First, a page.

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Giornale Italiano di Dermatologia e Venereologia 2001 October;136(5):401-4


language: Italian

Leprosy in a born and bred Sardinian

Masala M. V., Montesu M. A., Nunzi E. *, Vinci G. F. **, Cottoni F.

Università degli Studi - Sassari Istituto di Clinica Dermatologica * Università degli Studi - Genova Dip. Di Scienze della Salute ** Dermatologia Ambulatoriale ASL n. 5 Oristano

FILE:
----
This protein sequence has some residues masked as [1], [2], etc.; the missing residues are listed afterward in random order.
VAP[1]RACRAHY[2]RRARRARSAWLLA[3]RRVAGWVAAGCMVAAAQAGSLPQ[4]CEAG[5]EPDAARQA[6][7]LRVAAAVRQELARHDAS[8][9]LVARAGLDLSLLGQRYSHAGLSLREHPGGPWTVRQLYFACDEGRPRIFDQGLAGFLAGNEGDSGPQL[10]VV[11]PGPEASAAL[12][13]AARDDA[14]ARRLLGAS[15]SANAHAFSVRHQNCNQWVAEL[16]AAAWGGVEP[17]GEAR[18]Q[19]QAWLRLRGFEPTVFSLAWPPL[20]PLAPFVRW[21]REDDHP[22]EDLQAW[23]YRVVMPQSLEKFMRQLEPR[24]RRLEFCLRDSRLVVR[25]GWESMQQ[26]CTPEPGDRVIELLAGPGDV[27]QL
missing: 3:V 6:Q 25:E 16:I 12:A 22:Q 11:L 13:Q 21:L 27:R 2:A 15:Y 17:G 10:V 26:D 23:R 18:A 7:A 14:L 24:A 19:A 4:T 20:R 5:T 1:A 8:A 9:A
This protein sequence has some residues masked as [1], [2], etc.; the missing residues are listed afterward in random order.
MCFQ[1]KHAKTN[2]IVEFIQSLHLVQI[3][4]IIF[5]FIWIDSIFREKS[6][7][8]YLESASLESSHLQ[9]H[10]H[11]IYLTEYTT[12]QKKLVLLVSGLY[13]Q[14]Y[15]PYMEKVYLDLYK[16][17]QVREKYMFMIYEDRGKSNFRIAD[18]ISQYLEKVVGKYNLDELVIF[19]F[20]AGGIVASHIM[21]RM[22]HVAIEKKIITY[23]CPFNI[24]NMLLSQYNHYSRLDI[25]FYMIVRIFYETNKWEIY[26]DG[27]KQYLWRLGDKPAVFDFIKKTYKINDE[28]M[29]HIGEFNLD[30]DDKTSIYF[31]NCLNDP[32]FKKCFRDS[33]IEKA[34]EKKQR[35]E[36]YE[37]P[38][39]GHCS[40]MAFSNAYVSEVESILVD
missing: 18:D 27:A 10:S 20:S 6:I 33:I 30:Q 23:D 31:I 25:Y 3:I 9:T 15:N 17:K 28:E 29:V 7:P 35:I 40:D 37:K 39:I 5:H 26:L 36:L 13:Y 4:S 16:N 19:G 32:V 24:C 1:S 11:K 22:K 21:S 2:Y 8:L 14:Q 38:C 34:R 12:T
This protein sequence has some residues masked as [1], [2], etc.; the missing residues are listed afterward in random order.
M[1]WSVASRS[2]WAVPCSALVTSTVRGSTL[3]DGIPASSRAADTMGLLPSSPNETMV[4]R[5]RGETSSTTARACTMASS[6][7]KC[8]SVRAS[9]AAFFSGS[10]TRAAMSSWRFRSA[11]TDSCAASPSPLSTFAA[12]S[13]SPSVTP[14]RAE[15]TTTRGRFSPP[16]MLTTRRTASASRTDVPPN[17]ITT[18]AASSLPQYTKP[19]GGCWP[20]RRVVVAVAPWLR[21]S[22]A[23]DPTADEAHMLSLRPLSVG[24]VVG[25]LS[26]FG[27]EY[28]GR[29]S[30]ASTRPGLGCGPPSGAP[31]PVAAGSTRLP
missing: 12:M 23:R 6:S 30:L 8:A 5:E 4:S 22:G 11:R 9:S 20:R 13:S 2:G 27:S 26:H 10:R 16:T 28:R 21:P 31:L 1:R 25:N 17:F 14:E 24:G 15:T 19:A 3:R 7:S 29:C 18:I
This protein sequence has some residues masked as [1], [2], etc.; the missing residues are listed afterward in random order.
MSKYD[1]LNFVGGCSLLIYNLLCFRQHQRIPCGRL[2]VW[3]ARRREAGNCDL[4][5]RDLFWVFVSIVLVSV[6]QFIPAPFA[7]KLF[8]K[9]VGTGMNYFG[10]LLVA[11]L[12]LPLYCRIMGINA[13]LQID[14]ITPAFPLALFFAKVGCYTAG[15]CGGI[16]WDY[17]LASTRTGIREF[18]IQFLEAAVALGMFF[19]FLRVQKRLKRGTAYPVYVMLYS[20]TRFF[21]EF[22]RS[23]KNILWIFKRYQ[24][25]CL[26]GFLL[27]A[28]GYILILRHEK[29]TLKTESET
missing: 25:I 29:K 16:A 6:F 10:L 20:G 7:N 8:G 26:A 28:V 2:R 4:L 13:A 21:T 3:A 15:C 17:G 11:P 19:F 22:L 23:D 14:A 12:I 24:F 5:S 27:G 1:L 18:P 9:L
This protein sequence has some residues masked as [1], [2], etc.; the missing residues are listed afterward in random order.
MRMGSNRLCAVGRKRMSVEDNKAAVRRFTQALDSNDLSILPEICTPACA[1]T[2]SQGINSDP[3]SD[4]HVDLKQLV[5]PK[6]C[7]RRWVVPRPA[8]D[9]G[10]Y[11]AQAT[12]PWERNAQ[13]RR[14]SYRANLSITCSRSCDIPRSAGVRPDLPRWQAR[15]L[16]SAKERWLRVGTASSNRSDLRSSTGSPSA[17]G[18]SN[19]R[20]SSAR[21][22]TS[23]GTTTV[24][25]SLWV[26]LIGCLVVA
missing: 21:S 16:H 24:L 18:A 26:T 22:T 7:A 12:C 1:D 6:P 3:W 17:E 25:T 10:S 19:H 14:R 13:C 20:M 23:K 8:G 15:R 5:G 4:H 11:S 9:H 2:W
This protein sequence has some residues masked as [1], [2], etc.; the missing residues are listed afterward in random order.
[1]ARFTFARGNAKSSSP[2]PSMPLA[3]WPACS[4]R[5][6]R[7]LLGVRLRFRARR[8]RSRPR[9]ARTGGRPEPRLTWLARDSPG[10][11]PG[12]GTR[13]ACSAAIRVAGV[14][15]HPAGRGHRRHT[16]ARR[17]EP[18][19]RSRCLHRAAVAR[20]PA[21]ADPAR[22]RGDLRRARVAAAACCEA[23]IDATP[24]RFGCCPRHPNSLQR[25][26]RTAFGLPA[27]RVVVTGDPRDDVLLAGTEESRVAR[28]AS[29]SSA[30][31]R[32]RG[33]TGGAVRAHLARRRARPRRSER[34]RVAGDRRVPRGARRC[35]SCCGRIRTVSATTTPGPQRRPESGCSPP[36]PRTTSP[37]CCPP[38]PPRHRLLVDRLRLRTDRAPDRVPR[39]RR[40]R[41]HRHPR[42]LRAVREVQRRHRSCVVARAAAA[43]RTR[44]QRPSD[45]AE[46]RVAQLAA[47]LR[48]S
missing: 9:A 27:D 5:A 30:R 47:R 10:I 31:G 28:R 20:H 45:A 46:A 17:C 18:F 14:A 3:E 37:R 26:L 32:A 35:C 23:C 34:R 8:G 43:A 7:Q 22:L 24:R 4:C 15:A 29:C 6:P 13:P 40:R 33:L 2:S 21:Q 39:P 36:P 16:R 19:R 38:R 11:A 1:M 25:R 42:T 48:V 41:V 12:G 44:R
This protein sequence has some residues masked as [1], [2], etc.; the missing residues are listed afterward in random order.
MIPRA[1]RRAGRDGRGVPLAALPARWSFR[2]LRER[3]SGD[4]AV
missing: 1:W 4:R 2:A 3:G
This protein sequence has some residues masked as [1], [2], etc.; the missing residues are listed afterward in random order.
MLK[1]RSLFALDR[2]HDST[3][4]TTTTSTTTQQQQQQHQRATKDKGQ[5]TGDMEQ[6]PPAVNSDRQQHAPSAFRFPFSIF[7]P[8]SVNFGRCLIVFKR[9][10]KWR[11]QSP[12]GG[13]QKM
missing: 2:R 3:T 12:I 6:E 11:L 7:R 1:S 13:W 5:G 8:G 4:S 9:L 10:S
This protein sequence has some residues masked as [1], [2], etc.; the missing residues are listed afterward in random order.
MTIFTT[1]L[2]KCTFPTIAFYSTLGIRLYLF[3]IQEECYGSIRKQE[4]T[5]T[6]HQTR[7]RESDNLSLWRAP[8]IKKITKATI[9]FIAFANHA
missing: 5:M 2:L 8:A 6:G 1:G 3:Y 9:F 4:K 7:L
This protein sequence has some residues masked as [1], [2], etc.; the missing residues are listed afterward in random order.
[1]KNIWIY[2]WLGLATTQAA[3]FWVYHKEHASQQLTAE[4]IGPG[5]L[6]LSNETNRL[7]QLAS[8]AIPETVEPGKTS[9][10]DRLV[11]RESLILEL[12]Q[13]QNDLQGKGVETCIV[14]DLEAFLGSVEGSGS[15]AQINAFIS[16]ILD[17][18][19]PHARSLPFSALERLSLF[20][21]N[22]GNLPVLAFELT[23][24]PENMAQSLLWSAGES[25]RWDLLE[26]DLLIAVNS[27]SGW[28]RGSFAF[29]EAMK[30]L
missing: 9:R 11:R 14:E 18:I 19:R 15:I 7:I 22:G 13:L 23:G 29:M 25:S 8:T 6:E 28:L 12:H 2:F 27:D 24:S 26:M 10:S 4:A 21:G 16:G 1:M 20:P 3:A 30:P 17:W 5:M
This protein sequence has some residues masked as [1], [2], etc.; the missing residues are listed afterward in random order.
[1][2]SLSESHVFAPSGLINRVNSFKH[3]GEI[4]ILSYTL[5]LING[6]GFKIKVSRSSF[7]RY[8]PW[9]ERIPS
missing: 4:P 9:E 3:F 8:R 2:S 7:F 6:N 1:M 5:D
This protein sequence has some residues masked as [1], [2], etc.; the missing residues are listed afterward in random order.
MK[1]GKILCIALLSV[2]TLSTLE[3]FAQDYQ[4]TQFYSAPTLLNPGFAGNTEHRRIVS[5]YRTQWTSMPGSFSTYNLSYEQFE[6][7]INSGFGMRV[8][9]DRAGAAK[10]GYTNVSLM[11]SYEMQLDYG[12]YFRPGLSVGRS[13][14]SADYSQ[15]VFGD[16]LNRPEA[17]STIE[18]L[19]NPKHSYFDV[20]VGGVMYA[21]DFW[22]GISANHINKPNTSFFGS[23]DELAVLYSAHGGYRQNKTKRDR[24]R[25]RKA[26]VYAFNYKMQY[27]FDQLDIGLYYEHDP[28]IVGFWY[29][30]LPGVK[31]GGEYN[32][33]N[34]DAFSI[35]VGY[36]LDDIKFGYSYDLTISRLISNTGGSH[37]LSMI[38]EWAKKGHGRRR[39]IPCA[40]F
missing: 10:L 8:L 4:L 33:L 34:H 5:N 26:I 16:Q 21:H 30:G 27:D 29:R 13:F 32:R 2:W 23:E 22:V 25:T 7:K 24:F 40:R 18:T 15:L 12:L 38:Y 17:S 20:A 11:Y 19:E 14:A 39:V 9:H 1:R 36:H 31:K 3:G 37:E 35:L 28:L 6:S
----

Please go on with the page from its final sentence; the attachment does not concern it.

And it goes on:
Leprosy is nowadays a pathology still present in Italy mainly due to immigration from countries in which the disease is endemic. Cases in native Italians are rarely seen but some have been reported from mostly rural areas of certain regions such as Liguria, Calabria and Sardinia where, up until relatively recently, pockets of local infection could still be found. We describe here the case of a 72-year-old sardinian woman who first noted the appearance of lesions about thirty years ago: these lesions are erythematous, macular, brownish red in colour, dry on the surface and with clearly defined raised edges. They are furthermore slightly hyperkeratosic and widespread over trunk and upper and lower limbs. Since 1994 the patient has noticed the appearance of asymptomatic ulcerative lesions on the hands. These lesions are characterized by a reduced tendency to scar tissue formation and are accompanied by reabsorption of underlying bone structure. Histological examination of skin lesions revealed granulomatous infiltrate in the medium and deep dermis, mostly localized around some of the blood vessels and skin appendages and perineurally. Some alcohol-acid resistent bacilli showed at Fite-Farraco staining. Neurological and electrophysiological tests showed an alteration in sensitivity to heat and pain. ELISA search for anti PGL-1 antibodies proved positive. On the basis of the above data a diagnosis of borderline tubercular leprosy was made and antibiotic therapy was adopted using rifampicin at 600 mg twice monthly and clarithromycin at 250 mg twice daily.

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